My basic position is that the concept of a god falls into just a couple of categories, depending upon the definition a person uses for the word:

    1. Specific definitions: the more specific the definition of a god becomes, the more unreasonable it becomes. Either because it's just more complex, and thus less likely without evidence, or because it starts to contradict itself (e.g. the problem of evil), or because it starts to contradict simple observation of reality. These gods cannot exist, in essence.

    2. Vague definitions: in order to avoid being ruled out by simple observation, many attempt to clothe their god in vagueness. But in doing so, they essentially define their god out of existence: what they end up describing may as well be a dumb, unthinking, unfeeling law of nature (such as the 1/r^2 falloff of gravity or some such). To call such a thing "god" seems, to me, a bit ludicrous (though many pantheists would disagree, I suppose). But more to the point, the definitions become so vague that there is no way to determine what these people actually mean by the word in the first place, and so they may as well be saying that snargle slumphs exist (and then not bothering to go to the trouble of stating what a "snargle slumph" actually is).

    I have never seen anybody come up with a definition of a god that avoids these two. And even if they did, then there's the next problem: lack of evidence. So yeah, there's just no reason to believe in any god or gods.
     
    Last edited: Feb 7, 2010
  10. Feb 7, 2010 #9

    Chronos

    User Avatar
    Science Advisor
    Gold Member

    Ruling out the need for god does not rule out the existence of god.
     
  11. Feb 7, 2010 #10

    Chalnoth

    User Avatar
    Science Advisor

    But without any evidence whatsoever, it makes the statement "a god exists" an unreasonable one to hold. This is one big reason why so many theologians and philosophers have attempted to prove, from first principles, the existence of a deity (a non-starter if ever there was one: you can't prove anything about the nature of reality).
     
  12. Feb 7, 2010 #11
    "But without any evidence whatsoever, it makes the statement "a god exists" an unreasonable one to hold. This is one big reason why so many theologians and philosophers have attempted to prove, from first principles, the existence of a deity (a non-starter if ever there was one: you can't prove anything about the nature of reality)."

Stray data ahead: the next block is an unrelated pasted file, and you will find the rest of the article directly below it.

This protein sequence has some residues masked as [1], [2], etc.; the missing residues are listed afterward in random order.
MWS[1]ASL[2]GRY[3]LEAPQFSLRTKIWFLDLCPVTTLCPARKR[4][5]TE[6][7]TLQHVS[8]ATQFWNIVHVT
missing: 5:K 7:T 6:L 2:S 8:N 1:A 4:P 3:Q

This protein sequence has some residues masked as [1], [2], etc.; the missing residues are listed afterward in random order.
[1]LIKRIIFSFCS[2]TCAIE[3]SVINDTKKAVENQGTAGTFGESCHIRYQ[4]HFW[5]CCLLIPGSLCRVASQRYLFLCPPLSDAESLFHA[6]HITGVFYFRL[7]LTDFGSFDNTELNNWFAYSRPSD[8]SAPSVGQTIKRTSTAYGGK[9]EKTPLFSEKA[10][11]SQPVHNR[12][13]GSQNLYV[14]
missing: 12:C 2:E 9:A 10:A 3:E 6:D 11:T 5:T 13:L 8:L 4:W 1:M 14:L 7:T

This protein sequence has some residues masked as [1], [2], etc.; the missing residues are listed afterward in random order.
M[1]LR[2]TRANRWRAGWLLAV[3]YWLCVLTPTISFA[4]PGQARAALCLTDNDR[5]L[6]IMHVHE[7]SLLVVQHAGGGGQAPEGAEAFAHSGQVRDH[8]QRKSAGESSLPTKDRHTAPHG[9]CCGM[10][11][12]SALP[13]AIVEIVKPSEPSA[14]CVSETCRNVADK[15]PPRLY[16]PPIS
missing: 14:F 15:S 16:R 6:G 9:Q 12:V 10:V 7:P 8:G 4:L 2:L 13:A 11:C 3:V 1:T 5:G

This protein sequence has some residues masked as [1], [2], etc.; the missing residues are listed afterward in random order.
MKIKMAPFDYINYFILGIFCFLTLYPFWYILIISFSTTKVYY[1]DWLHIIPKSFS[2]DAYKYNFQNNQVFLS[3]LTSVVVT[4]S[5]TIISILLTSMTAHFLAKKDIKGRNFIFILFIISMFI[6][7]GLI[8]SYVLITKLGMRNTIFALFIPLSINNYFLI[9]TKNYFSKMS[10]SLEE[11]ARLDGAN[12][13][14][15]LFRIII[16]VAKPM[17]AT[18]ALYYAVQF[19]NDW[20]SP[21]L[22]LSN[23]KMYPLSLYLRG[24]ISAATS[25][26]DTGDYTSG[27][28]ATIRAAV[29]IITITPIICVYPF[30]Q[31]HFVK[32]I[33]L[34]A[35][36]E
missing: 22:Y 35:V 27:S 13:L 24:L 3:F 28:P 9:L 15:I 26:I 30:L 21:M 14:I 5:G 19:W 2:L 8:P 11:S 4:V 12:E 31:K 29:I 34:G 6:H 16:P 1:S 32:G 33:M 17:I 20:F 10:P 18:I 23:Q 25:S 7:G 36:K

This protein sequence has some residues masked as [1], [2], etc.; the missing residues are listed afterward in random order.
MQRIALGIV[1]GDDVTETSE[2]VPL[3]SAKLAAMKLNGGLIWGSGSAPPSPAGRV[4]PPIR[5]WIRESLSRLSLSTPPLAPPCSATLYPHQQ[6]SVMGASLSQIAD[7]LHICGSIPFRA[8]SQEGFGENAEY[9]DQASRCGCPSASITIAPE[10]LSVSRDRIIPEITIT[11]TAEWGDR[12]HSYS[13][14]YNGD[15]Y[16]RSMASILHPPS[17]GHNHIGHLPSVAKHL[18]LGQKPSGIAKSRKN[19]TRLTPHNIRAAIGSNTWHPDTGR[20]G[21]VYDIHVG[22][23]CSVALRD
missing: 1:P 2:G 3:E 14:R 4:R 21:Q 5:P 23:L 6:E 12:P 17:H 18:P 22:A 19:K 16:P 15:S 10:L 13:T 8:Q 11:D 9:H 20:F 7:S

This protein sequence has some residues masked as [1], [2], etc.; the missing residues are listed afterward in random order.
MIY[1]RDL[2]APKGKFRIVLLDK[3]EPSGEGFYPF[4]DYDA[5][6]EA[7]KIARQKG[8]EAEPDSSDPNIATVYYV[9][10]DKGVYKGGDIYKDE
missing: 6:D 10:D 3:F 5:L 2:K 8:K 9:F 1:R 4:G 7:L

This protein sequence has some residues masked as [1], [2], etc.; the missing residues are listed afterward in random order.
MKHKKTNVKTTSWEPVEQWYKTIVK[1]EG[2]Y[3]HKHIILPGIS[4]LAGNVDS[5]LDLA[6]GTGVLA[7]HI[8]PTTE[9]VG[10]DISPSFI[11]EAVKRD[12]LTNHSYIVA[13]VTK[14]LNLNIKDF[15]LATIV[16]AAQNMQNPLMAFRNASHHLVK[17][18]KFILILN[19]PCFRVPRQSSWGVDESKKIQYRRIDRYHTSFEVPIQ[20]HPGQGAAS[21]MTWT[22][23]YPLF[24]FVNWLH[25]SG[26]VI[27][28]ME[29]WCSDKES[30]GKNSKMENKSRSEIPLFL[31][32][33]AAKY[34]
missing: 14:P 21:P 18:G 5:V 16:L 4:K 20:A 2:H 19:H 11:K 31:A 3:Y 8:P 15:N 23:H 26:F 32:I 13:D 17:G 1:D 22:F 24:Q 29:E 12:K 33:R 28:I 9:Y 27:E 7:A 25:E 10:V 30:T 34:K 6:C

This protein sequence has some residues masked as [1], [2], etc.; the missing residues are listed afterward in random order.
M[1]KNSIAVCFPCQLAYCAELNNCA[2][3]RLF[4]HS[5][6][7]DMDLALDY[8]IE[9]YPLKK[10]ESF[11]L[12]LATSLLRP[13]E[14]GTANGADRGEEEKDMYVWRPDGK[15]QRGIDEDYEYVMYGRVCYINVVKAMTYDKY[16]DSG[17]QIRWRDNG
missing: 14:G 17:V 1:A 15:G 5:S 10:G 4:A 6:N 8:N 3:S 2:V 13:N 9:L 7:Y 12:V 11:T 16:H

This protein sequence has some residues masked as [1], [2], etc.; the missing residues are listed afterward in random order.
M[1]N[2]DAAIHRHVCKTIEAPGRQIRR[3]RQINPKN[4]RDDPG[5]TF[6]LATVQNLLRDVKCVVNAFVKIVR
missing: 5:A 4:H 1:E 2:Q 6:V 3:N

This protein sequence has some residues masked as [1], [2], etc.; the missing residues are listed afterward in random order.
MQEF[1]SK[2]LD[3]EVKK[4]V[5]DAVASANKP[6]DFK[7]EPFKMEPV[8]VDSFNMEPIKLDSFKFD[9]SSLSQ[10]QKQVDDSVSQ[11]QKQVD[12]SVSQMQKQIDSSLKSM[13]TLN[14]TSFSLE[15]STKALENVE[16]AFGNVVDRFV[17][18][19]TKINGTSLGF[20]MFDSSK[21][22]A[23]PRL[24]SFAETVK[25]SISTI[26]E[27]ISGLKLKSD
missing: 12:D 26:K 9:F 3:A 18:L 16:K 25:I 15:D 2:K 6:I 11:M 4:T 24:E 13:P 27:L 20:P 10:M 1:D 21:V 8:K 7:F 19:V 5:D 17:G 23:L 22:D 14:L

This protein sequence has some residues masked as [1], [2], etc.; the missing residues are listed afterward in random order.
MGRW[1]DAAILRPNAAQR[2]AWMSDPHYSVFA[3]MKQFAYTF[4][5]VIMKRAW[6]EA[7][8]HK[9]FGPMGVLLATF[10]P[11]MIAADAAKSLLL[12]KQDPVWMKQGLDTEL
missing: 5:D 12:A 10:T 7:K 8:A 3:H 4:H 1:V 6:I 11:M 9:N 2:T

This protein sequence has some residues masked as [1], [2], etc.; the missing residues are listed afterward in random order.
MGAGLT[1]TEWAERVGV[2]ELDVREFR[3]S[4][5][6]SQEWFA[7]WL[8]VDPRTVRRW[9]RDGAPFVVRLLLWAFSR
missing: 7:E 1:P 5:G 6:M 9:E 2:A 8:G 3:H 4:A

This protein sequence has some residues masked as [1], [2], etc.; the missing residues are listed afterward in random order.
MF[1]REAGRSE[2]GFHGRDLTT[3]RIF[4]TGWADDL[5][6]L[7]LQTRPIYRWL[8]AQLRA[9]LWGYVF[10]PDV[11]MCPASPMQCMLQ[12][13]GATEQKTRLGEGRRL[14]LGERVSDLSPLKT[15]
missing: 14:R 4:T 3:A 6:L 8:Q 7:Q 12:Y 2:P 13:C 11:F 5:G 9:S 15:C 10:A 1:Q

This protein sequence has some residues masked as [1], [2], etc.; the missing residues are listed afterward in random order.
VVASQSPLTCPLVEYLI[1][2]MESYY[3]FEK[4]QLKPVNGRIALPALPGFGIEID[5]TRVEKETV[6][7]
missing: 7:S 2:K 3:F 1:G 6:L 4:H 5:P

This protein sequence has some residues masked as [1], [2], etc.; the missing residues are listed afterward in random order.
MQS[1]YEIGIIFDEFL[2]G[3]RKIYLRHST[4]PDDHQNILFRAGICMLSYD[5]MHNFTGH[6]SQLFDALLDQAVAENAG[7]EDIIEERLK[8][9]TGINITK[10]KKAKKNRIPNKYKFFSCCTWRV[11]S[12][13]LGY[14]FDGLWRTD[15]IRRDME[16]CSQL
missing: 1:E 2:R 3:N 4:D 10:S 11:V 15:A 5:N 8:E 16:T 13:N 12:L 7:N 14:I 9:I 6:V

From a theistic point of view, I think the evidence is that the universe exists and that it appears coherent and orderly. I'm not sure what you mean by "you can't prove anything about the nature of reality", most people see science as attempting to do this. I'm not sure exactly what Carrol meant by materialism, but it isn't conventional to use it in contradistinction with theism, and I don't agree that science implies materialism either.
     
  13. Feb 7, 2010 #12

    Chalnoth

    User Avatar
    Science Advisor

    Intelligent observers can't exist except if these things were true, so it is impossible to make any conclusions one way or the other about what these simple statements mean.

    To put it another way, it shouldn't be any surprise that you weren't born in the vacuum of space, because if you were, you'd be dead. So you can't conclude anything one way or the other about the fact that you were born in a habitable environment.

    I meant prove as in mathematics. Science is a means of finding an approximation to the truth. That approximation gets better and better as we learn more and more. But it is only ever an approximation, and we don't always know precisely where the approximation breaks down.